Monday, May 29, 2006

The Pope & The Jews

The Pope visited Auschwitz today. That’s nice—he’s recognizing the indescribable atrocities this place symbolizes. Auschwitz is the biggest of hundreds of “death” camps around Europe which the Nazis ran in WWII in order to corral and murder as many Jews, and other non-combatant civilians who were “sub-Nazi” standard, as possible.

Jewish leaders are pleased at the Pope’s highlighting of the Holocaust. There are so many Catholics in the world—1.1 billion total—and there aren’t that many Jews in comparison—13 million, a fraction of a percent of the number of Catholics—it seems like the Jews could use all the friends they could get:

Rabbi Marvin Hier, founder and dean of the Los Angeles, California-based Simon Wiesenthal Center, told The Associated Press that Benedict's presence at the camp and his remarks were firm reminders that Holocaust deniers were not speaking the truth.

"He wore the uniform of the Hitler Youth. For him to now go there as the pope and acknowledge the horrors the Holocaust visited on the Jewish people and all mankind is important," he said.My Way News

Well, yeah, Rabbi Hier is right—any recognition of a major stain on human history such as the systematic industrial killing of 11,000,000 people is good—but what’s the remark about “Holocaust deniers were not speaking the truth?” Is that a popular media interjection, or how the Jews feel today? I have believed for years that these fringe-lunatic rabble-rousing “holocaust-deniers” were just that-fringe. Now the media implies that the head of the primo foremost Nazi-recollection/memorial museum and head hunter—that they’re glad the Pope went to Auschwitz so it proves that it all really happened?

Let’s recount: The Pope is the head of the Catholic Church, which is located in the Vatican, a tiny walled-off area within Rome that houses St. Peter’s Basilica, offices, chapels (like the Sistine) libraries, museums. It’s less than ¾ the area of the “mall” in Washington D.C which includes the Capitol, Washington Monument and Lincoln Memorial. The Vatican is a separate nation-state within Italy—it’s not part of Rome or Italy, it’s a country unto itself.

In this tiny so-called nation of the Vatican, there are enough riches in art and documents, that the individual elements could be called “priceless,” and the total is “totally priceless.” In lay jargon, this means “worth millions and millions of dollars, euros, yen, --you name it!”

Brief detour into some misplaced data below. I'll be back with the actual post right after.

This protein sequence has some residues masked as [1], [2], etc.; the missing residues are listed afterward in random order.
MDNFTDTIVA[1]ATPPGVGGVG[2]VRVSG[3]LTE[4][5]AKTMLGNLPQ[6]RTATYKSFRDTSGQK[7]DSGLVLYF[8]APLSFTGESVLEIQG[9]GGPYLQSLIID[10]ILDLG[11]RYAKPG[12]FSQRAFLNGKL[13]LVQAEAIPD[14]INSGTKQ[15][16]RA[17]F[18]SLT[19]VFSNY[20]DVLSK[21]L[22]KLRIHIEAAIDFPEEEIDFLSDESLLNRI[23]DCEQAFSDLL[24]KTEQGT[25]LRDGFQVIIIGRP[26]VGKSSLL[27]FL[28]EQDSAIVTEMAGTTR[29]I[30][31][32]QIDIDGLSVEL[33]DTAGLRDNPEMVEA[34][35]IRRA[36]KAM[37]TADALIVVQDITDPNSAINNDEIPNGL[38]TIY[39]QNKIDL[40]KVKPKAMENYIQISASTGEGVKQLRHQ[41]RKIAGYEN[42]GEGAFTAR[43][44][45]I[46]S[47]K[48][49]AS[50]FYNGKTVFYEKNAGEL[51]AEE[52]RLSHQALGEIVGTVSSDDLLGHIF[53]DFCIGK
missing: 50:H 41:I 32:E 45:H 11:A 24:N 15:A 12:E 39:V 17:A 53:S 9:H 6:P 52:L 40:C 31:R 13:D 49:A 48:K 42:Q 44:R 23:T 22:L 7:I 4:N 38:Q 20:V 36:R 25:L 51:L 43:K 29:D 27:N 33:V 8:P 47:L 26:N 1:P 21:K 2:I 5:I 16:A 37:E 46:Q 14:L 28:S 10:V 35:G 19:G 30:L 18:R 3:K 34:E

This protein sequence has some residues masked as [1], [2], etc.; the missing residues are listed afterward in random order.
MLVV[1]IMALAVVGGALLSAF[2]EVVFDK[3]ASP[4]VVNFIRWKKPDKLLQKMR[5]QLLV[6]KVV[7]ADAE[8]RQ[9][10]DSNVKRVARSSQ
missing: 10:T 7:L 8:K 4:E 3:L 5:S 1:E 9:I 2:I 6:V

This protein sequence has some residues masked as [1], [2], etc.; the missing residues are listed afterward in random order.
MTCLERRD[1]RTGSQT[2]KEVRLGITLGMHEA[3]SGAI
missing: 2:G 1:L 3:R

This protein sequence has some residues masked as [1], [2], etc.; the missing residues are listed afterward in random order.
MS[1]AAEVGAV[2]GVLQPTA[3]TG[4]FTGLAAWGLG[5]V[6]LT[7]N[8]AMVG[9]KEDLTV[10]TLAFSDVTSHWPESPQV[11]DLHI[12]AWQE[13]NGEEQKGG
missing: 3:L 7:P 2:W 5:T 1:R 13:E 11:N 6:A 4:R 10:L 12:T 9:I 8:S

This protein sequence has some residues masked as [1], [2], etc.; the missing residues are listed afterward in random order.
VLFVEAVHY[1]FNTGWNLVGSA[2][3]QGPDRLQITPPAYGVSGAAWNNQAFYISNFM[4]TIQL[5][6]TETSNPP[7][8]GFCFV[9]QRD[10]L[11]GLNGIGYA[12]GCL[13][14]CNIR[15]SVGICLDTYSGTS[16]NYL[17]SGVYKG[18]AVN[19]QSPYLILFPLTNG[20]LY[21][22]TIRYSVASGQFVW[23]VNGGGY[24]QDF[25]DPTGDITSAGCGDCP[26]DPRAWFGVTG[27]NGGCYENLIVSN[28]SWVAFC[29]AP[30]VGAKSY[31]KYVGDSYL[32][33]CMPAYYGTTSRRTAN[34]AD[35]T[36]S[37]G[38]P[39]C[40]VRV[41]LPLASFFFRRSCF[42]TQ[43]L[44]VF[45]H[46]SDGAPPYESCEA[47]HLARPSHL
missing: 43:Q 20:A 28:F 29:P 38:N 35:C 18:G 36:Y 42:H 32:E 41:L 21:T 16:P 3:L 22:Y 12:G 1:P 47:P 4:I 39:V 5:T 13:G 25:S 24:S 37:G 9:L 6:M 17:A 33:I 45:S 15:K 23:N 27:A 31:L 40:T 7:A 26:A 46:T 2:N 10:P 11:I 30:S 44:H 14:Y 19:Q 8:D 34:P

The Sistine Ceiling, fresco painted by Michelangelo; The School of Athens, fresco painted by Raphael—either one on Ebay alone could fetch enough…let’s just say someone would be willing to pay enough for either to feed the entire world—hungry or not. 2 helpings, probably!

During WWII, Hitler made a pact with Mussolini, the big-time mafiosa wannabe who got to be in charge of Italy. Mussolini wasn’t paving the road to genocide alongside Hitler. He was more or less looking for a way to keep his place as numero uno Italiano.

Pope Benedict XVI also didn’t bring up the controversy over Vatican aid to Nazi victims in WWII:

He also did not mention the controversy over the wartime role of Pope Pius XII, who some say did not do all in his power to prevent Jews from being deported to concentration camps. The Vatican rejects that accusation.--My Way

Well, wouldn’t you?

All that wealth, located within this little confine within the city of Rome, ally to Germany in WWII—any false move and, what?—the German engineers and scientists come flocking down to Rome to figure out how to move all this wealth, art and architecture—out of Rome and back to Berlin, for the thousand-year Third Reich progeny to behold in their honor. Deport some Jews, or cost the church its untold wealth? Hmmmm.

What’s my point? You’ll be surprised.

“A shadow was cast over the papal visit by Saturday's attack on Poland's chief rabbi, Michael Schudrich, who was to say Kaddish, or the Jewish prayer for the dead, during the ceremony led by the pope.

Schudrich told The Associated Press he was attacked in central Warsaw after confronting a man who shouted at him, "Poland for Poles!" The rabbi said the unidentified man punched him in the chest and sprayed him with what appeared to be pepper spray. He was not injured.

Police said they were treating the incident as a possible anti-Semitic attack.
Schudrich, said the most important part of Benedict's message "was his physical presence at Auschwitz" but that some Jews wished he had gone further by directly addressing anti-Semitism.

"It was a very powerful statement and the words that we heard were powerful, but I'm sure some felt a glaring omission ... on the question of anti-Semitism. Jews are very sensitive to that and we are used to hearing the words of John Paul II."--My Way

“Poland for Poles” is a symbolic statement from WWII when it meant “get rid of the Jews.”

Well, here’s my point. Words are more powerful than we know. As the Pope spoke in Auschwitz, it was cloudy and raining. He stopped to pray.

"To speak in this place of horror, in this place where unprecedented mass crimes were committed against God and man, is almost impossible -- and it is particularly difficult and troubling for a Christian, for a pope from Germany,"--CNN

Then the sun appeared, with a rainbow.

Now what the hell do you make of that!

No comments:

Post a Comment

Comments signed Anonymous will not be published.